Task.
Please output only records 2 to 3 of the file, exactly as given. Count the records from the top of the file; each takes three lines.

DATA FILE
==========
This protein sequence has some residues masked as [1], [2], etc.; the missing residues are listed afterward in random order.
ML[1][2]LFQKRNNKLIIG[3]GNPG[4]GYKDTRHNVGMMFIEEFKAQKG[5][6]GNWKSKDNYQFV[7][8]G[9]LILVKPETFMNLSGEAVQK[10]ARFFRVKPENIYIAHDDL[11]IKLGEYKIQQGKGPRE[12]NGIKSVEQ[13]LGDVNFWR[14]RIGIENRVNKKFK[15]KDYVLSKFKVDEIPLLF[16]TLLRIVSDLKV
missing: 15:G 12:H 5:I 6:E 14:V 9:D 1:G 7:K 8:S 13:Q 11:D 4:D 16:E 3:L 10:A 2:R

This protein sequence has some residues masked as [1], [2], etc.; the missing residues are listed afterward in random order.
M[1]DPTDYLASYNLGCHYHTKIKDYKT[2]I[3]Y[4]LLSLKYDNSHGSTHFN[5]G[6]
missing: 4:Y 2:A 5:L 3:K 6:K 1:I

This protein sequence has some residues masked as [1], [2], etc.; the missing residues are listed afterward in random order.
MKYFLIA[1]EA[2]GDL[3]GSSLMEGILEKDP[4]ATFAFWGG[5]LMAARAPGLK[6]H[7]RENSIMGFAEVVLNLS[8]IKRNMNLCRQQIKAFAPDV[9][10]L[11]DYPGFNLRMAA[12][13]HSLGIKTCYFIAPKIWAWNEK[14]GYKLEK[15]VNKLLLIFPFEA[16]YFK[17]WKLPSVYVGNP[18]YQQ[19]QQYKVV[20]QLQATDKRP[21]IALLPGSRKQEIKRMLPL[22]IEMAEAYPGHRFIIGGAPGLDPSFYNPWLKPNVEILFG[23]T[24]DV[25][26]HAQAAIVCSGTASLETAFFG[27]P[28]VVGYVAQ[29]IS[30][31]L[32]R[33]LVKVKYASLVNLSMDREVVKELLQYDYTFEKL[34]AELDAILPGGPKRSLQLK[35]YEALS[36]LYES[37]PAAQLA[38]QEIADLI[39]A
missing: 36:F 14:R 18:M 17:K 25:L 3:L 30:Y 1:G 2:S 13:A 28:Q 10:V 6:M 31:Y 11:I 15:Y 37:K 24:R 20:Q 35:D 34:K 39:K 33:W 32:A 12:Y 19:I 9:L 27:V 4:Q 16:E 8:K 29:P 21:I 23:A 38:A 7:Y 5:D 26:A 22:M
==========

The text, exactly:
This protein sequence has some residues masked as [1], [2], etc.; the missing residues are listed afterward in random order.
M[1]DPTDYLASYNLGCHYHTKIKDYKT[2]I[3]Y[4]LLSLKYDNSHGSTHFN[5]G[6]
missing: 4:Y 2:A 5:L 3:K 6:K 1:I

This protein sequence has some residues masked as [1], [2], etc.; the missing residues are listed afterward in random order.
MKYFLIA[1]EA[2]GDL[3]GSSLMEGILEKDP[4]ATFAFWGG[5]LMAARAPGLK[6]H[7]RENSIMGFAEVVLNLS[8]IKRNMNLCRQQIKAFAPDV[9][10]L[11]DYPGFNLRMAA[12][13]HSLGIKTCYFIAPKIWAWNEK[14]GYKLEK[15]VNKLLLIFPFEA[16]YFK[17]WKLPSVYVGNP[18]YQQ[19]QQYKVV[20]QLQATDKRP[21]IALLPGSRKQEIKRMLPL[22]IEMAEAYPGHRFIIGGAPGLDPSFYNPWLKPNVEILFG[23]T[24]DV[25][26]HAQAAIVCSGTASLETAFFG[27]P[28]VVGYVAQ[29]IS[30][31]L[32]R[33]LVKVKYASLVNLSMDREVVKELLQYDYTFEKL[34]AELDAILPGGPKRSLQLK[35]YEALS[36]LYES[37]PAAQLA[38]QEIADLI[39]A
missing: 36:F 14:R 18:M 17:K 25:L 3:L 30:Y 1:G 2:S 13:A 28:Q 10:V 6:M 31:Y 11:I 15:Y 37:K 24:R 20:Q 35:D 34:K 39:K 33:W 32:A 12:Y 19:I 9:L 27:V 4:Q 16:E 8:K 29:P 21:I 23:A 38:A 7:Y 5:D 26:A 22:M